a pitch. It’s clear to the customer you’re not
listening and that you’re only focused on selling them something, and that’s no way
to build a relationship. You believe your business can help these people. So just like giving advice to a friend or
anyone you care about, have a meaningful conversation where you’re asking a lot of questions to
understand their needs. Or, convey that authenticity and empathy online
if you’re selling there. Remember some entrepreneurs recommend asking
“why?” five times, to get to the heart of an issue
and learn where a customer is coming from. What do they really need? How can you connect with them? What does their time frame look like? What obstacles are they facing? Really hear what the person is saying. If they mention the need or problem that inspired
you to become an entrepreneur, it’s totally fine to say “I had a hard time with that
too.” And then, once you have a connection, offer
suggestions or bring up your business. “Gut instinct” also plays a huge role
in making purchases. Even the most logical person can’t totally
separate themselves from their emotions, which is why emotional appeals can be persuasive
too. Marketing experts like Geoffrey James at Inc
magazine say customer decisions come down to a mixture of six emotions: greed, fear, envy, pride, shame, and altruism. Depending on the situation, we can target
different ones. With greed, entrepreneurs want the customer
to think “buying now means I’ll be rewarded.” You can use words like “exclusive,” “profitable,”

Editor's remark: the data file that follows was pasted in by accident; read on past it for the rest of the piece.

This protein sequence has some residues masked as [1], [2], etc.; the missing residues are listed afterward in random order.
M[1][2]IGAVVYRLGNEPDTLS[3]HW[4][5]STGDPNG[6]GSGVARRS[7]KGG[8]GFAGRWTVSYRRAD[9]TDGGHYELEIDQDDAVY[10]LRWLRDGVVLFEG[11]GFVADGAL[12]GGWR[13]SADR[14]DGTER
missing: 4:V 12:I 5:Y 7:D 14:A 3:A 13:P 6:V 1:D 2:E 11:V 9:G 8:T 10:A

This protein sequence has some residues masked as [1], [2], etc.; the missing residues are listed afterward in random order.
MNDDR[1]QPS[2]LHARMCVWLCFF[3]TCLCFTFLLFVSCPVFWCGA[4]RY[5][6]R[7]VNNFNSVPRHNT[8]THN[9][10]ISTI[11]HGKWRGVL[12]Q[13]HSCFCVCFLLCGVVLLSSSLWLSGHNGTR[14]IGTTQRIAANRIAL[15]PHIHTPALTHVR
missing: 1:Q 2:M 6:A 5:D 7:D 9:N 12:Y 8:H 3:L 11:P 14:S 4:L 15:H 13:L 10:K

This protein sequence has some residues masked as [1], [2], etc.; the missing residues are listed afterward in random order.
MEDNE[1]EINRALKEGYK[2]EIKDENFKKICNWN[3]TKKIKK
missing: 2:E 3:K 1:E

or “distinguished,” and emphasize all the great benefits you can provide. Even toss in a few testimonials from satisfied
customers. Think about fast food commercials. Sure, you know those crisp french fries go
straight to your arteries, but those ads make them look like salty heaven that will instantly
reward your tastebuds. Fear can also spur immediate action. Don’t leap out at people wearing a ski mask,
but you want customers to think “I have to buy now or I’ll lose out!” You can use words like “consequence,”
“cost,” or “harm,” or an argument focused on “missing out,” to make a fear-based
appeal. Pharmaceutical companies notoriously play
on fear. They list off a whole textbook of symptoms
you may be feeling and how they might lead to your untimely demise unless you buy this
one miracle product. Envy can lead customers to think “my life
looks nothing like this, but if I buy this product, maybe it could!” When using this strategy, name drop — who